Book Review: OpenStack in Action

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The open source cloud management tool OpenStack is a fairly new technology. It wasn’t too long ago that cloud computing was still brand new, so it’s not crazy to assume that few people actually understand & utilize OpenStack.

This brings us to OpenStack in Action by V. K. Cody Bumgardner. This book covers real-world case studies and live examples teaching anyone how to start using OpenStack for web projects.

This is geared towards server engineers who want to deploy their own cloud platform. But web developers and DevOps people may also be interested. I’d argue that OpenStack in Action is the perfect starting point for anyone that wants to learn OpenStack from scratch.

Book Contents

With 385 pages this book is pretty darn long. And I’m genuinely impressed with how much content is crammed into these pages.

The book is split into three big sections: getting started, manual deployment, and building a production environment. Across these three section there’s a total of 11 chapters that break down like so:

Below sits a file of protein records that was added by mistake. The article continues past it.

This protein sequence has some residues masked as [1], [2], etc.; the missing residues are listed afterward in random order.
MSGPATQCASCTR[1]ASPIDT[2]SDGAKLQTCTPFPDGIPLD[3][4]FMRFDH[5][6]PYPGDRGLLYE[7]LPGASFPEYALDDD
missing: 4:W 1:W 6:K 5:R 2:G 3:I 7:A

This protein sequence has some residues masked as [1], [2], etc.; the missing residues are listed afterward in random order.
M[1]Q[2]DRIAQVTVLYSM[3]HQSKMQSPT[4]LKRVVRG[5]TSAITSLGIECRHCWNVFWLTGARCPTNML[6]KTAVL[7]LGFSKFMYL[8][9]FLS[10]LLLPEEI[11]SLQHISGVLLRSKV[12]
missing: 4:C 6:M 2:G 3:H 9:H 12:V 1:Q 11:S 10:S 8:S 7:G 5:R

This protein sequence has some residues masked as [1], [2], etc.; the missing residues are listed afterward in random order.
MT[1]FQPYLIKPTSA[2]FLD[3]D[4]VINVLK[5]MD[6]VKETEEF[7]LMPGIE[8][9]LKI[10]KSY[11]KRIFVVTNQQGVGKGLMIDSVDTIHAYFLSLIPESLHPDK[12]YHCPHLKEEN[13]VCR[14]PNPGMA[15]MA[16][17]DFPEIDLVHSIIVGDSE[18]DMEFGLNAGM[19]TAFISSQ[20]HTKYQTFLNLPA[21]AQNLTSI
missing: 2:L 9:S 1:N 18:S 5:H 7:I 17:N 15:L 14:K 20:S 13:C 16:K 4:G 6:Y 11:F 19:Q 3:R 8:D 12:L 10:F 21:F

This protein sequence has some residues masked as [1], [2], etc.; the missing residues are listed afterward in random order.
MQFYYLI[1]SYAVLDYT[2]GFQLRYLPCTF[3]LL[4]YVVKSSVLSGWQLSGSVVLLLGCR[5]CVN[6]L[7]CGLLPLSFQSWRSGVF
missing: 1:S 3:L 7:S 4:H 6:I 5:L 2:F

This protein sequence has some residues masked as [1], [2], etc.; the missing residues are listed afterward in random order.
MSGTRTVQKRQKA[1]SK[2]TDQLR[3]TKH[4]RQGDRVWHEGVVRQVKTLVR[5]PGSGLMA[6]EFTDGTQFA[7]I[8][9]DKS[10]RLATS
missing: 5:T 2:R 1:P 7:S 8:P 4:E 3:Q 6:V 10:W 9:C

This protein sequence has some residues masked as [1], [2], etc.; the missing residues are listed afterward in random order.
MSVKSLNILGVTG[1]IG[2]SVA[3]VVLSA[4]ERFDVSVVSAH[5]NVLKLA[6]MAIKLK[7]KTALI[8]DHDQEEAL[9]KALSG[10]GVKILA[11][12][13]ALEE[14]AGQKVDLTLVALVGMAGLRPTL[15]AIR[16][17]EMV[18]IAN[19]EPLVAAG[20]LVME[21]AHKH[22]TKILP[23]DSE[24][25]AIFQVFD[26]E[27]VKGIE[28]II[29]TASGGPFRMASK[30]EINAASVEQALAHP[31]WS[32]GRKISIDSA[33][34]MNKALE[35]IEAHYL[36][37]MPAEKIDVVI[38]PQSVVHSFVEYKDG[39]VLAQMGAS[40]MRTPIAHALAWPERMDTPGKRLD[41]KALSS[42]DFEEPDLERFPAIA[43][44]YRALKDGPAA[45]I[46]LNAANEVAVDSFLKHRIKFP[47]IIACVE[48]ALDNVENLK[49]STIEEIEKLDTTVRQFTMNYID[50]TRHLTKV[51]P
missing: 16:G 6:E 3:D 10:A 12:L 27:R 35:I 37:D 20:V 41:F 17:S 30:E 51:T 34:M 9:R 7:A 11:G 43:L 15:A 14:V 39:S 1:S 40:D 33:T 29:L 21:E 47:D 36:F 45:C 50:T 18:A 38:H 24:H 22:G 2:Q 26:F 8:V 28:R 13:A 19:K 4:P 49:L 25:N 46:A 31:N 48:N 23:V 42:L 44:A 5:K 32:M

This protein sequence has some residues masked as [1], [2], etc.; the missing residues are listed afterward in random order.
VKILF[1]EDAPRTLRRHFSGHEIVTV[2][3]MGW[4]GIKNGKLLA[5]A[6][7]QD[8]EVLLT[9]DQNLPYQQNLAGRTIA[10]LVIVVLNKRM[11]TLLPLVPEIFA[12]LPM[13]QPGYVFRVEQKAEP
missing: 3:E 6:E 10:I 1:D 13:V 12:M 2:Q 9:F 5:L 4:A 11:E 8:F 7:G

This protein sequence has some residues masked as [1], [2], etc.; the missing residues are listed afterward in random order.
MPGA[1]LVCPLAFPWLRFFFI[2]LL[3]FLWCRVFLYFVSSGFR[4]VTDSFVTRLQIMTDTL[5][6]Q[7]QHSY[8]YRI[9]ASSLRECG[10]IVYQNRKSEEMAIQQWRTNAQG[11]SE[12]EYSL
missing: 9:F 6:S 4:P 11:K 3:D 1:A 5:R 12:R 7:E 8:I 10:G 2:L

1. Introducing OpenStack
  2. Taking an OpenStack test-drive
  3. Learning basic OpenStack operations
  4. Understanding private cloud building blocks
  5. Walking through a Controller deployment
  6. Walking through a Networking deployment
  7. Walking through a Block Storage deployment
  8. Walking through a Compute deployment
  9. Architecting your OpenStack
  10. Deploying Ceph
  11. Automated HA OpenStack deployment with Fuel
  12. Cloud orchestration using OpenStack

Don’t worry if some of these terms look completely alien. The author does an incredible job explaining each new concept in detail with examples to follow.

You start by installing OpenStack and getting used to the environment of tools. The author quickly introduces DevStack for testing various ideas locally.

openstack devstack website

A good portion of the OpenStack protocols are explained for custom infrastructure and software services. You’ll also learn about the concept of Infrastructure-as-a-Service(IAAS) and how it applies to OpenStack.